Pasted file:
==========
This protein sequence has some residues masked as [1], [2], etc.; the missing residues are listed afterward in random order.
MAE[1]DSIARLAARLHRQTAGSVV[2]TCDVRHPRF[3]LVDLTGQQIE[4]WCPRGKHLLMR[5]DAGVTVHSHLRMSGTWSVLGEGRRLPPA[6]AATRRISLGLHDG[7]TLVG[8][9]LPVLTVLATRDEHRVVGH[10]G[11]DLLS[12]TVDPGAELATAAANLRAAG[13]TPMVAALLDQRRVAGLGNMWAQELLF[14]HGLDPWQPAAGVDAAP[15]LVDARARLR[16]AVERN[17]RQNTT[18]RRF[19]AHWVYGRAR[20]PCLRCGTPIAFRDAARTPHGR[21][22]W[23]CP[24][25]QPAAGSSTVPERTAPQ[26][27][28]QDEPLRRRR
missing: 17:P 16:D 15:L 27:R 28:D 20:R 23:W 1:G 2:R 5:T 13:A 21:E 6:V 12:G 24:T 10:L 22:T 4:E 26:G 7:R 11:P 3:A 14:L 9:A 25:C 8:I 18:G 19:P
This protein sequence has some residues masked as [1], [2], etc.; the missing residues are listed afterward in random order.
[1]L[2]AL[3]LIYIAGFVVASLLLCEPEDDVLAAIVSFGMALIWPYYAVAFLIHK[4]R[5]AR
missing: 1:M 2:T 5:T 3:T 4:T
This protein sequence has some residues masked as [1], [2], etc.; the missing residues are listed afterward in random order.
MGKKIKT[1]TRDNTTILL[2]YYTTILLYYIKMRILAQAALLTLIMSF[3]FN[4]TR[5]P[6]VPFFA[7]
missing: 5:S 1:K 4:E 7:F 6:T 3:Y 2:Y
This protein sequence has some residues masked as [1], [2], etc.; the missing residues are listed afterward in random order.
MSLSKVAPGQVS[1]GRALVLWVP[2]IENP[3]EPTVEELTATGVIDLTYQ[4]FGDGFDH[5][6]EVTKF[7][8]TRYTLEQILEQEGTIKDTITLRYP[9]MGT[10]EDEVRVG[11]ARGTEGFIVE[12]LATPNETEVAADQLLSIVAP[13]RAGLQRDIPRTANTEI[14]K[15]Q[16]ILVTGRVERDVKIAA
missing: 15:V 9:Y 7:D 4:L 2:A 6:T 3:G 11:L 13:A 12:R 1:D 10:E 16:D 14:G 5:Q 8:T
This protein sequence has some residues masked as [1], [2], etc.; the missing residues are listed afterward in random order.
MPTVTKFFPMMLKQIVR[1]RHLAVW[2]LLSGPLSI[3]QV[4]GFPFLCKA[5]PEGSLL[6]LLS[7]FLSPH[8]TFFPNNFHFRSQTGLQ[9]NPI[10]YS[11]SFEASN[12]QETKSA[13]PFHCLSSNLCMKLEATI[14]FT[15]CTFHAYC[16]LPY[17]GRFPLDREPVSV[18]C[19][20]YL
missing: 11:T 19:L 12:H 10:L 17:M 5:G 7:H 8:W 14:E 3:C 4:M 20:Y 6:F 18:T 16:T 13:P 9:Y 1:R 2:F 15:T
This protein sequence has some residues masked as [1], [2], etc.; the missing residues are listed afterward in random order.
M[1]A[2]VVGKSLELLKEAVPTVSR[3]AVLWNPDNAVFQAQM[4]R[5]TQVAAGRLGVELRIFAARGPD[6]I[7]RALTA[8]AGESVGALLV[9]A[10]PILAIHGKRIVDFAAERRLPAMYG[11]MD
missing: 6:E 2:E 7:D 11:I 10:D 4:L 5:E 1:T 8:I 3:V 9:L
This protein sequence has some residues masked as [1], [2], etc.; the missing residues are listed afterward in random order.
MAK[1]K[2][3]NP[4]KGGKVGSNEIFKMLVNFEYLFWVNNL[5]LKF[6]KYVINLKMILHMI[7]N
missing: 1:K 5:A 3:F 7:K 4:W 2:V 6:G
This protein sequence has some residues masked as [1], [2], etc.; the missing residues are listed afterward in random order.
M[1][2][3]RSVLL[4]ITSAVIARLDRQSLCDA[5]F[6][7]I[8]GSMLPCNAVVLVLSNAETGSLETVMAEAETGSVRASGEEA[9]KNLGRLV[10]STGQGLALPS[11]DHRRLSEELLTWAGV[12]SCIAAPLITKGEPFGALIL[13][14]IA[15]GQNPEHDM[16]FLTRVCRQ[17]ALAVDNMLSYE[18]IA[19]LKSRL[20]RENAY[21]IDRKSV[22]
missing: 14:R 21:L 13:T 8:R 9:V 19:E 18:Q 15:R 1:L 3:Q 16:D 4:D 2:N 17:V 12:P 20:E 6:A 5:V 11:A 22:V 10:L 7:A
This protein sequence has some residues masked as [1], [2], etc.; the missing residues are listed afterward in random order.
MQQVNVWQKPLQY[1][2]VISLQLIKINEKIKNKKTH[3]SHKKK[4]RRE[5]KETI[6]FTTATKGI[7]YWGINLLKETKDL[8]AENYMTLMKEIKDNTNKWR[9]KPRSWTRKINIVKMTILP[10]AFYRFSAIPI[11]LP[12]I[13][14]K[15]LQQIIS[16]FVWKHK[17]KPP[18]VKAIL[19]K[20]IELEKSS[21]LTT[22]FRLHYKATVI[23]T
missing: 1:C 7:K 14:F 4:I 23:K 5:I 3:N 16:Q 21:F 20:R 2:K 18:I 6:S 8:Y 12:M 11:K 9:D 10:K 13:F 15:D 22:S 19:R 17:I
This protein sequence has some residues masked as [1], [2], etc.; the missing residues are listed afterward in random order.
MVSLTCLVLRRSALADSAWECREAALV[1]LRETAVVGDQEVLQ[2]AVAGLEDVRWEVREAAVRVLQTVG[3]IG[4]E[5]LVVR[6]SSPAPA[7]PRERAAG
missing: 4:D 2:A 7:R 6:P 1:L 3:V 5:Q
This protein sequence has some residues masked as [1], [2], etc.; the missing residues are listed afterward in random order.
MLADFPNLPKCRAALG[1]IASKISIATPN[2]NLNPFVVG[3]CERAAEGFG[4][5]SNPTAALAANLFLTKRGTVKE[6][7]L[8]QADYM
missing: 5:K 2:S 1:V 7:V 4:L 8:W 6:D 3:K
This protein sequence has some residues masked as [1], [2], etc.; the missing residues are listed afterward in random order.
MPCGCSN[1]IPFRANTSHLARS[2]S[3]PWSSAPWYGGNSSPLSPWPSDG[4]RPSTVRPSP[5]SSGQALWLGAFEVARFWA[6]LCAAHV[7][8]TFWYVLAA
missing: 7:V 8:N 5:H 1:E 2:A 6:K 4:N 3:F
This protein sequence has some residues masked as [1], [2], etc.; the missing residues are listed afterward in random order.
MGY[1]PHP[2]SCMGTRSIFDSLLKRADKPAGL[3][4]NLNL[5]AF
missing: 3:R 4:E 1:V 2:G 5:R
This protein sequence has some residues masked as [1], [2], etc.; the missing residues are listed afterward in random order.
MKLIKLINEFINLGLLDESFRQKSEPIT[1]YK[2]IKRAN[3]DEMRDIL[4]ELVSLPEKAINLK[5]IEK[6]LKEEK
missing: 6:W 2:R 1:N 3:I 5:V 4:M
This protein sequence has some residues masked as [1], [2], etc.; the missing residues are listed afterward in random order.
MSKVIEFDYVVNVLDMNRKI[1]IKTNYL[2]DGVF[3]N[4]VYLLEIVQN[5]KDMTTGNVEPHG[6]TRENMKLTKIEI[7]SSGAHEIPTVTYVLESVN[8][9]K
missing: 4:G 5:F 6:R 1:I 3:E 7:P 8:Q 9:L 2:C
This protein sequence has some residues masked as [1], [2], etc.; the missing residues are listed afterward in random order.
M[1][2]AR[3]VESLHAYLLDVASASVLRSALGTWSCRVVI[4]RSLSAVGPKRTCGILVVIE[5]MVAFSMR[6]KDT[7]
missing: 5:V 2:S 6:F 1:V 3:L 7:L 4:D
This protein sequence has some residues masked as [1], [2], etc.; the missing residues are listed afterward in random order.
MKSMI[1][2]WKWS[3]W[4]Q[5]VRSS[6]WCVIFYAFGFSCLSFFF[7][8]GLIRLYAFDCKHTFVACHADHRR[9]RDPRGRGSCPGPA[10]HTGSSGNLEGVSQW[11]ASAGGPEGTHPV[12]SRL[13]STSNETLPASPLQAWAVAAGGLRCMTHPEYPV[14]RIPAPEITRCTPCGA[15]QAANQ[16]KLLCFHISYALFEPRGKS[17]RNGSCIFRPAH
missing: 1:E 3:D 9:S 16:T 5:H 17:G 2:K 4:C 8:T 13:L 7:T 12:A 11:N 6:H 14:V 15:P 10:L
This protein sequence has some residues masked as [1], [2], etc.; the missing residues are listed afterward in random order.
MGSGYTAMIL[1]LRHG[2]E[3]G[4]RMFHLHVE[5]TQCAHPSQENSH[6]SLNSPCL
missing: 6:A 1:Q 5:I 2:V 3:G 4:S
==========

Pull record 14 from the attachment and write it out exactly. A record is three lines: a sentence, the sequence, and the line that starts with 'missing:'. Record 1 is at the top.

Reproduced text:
This protein sequence has some residues masked as [1], [2], etc.; the missing residues are listed afterward in random order.
MKLIKLINEFINLGLLDESFRQKSEPIT[1]YK[2]IKRAN[3]DEMRDIL[4]ELVSLPEKAINLK[5]IEK[6]LKEEK
missing: 6:W 2:R 1:N 3:I 5:V 4:M